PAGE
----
Copyright and Physiopedia

If you are wondering what information you can replicate in Physiopedia or are not sure what constitutes copyrighted materials these new guidelines from The Canadian Association of University Teachers will answer your questions.  The new comprehensive guide to the use of copyrighted materials in schools assess the current state of fair dealing in Canada and provide assistance for those with questions on their copyright rights. It is a clear and focused guide that describes what you can do, rather than what you can’t.

  • If there is any doubt whatsoever as to whether a text is copyright, always assume that it is.
  • Never paste text from a copyright source directly into an article, even temporarily.
  • Do not closely paraphrase a copyright text. Even if the source is credited, close paraphrasing is both copyright infringement (illegal) and plagiarism (unethical).
  • Significant chunks of copyright material must not appear anywhere on Physiopedia. Any small extracts used for temporary drafting purposes should be clearly marked with quotation marks and have the source attributed.

One of the best ways to avoid copyright violations (and to write a better article) is to use several sources rather than relying on a single reference work or web site. It also helps to draft your article gradually rather than rushing to get it into Physiopedia. This approach will result in more interesting and coherent content. It also allows you the time to review your work carefully for potential copyright violations.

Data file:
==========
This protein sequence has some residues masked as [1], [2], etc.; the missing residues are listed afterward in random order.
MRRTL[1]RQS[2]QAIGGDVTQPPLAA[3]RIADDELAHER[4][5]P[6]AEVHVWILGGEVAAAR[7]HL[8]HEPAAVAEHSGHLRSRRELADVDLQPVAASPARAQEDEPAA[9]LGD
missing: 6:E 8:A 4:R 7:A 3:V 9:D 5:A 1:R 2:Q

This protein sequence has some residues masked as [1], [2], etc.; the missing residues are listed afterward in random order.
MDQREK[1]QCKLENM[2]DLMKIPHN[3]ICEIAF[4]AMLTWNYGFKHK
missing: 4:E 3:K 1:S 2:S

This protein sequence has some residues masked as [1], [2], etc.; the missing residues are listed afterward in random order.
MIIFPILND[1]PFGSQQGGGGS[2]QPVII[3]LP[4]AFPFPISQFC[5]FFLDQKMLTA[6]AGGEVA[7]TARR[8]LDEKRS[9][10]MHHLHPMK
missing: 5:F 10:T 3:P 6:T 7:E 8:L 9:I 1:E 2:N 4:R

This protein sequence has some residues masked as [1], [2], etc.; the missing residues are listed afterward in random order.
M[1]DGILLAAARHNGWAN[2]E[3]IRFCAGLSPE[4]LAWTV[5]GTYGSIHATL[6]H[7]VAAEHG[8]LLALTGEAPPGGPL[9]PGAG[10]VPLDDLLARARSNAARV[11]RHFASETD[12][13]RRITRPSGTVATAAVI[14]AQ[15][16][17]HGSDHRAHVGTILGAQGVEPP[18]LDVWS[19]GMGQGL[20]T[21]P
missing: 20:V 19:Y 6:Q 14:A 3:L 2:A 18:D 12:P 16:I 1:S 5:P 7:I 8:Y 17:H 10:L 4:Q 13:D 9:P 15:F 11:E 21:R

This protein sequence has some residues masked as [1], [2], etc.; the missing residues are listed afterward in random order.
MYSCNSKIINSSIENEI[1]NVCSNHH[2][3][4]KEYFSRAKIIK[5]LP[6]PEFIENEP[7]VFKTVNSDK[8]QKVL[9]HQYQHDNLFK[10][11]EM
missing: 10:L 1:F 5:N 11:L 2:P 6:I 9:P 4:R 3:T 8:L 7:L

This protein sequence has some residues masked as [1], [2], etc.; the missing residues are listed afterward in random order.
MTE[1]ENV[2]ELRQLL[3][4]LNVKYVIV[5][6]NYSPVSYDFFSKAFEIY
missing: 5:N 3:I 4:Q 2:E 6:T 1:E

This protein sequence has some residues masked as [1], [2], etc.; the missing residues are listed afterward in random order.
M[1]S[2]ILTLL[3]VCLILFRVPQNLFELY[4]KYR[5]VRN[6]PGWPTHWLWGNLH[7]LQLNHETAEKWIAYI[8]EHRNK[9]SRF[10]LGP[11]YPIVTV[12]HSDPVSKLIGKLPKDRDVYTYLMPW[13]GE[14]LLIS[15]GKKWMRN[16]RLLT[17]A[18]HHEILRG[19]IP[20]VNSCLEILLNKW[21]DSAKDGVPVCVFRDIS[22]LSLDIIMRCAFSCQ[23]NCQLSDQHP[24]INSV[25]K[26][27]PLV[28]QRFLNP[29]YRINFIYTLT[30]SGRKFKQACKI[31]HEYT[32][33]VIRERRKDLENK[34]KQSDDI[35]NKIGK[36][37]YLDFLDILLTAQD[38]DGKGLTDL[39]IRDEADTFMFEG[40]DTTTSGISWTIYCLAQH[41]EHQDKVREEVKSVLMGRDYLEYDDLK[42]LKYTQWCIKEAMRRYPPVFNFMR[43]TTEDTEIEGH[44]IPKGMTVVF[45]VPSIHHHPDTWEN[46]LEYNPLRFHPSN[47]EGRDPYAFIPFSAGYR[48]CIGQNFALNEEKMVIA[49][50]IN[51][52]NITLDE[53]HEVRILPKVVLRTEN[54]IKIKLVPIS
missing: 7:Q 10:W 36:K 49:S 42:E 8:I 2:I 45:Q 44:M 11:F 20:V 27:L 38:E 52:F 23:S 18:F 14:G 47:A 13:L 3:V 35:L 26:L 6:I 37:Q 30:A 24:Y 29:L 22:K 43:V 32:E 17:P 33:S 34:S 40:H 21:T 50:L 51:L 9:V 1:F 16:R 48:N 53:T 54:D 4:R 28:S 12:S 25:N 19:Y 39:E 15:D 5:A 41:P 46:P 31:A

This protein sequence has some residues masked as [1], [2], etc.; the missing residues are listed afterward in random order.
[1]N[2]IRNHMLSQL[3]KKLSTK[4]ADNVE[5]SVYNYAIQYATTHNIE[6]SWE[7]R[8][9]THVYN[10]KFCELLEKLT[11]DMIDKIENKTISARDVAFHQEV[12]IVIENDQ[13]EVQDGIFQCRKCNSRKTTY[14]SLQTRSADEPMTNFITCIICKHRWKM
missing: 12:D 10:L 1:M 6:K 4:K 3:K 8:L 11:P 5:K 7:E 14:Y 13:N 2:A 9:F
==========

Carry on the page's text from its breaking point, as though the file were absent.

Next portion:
It might also help to avoid copyright violations if you use this approach to your writing:

  • Read the  article the you want to take information from and put into Physiopedia. Digest it. Internalize it. Make sure you understand the outline of the subject well enough to explain it verbally to another person without looking back at the article.
  • Then make an outline of the facts only, no adjectives; no phrases; just the facts.
  • Now attempt a draft of the topic, just using your outline, preferably after not having looked at the article for a little while.
  • This will force you to write it in your own words — it’s just too easy to be tempted to copy the perfect phrases written in the articles that you are using.

For more specific information on copyrighted materials in relation to Physiopedia, take a look at our Copyrights document.

References
Wikipedia:WikiProject Composers/Copyright guidelines. Retrieved May 11th 2011 from http://en.wikipedia.org/wiki/Wikipedia:WikiProject_Composers/Copyright_guidelines.

Cerebral Palsy Course

Learn more with the Cerebral Palsy Course only available to PP+ FULL and Trial members. Align your understanding with experts and help improve the lives of those with CP.

Speak your mind

Your email will not be published.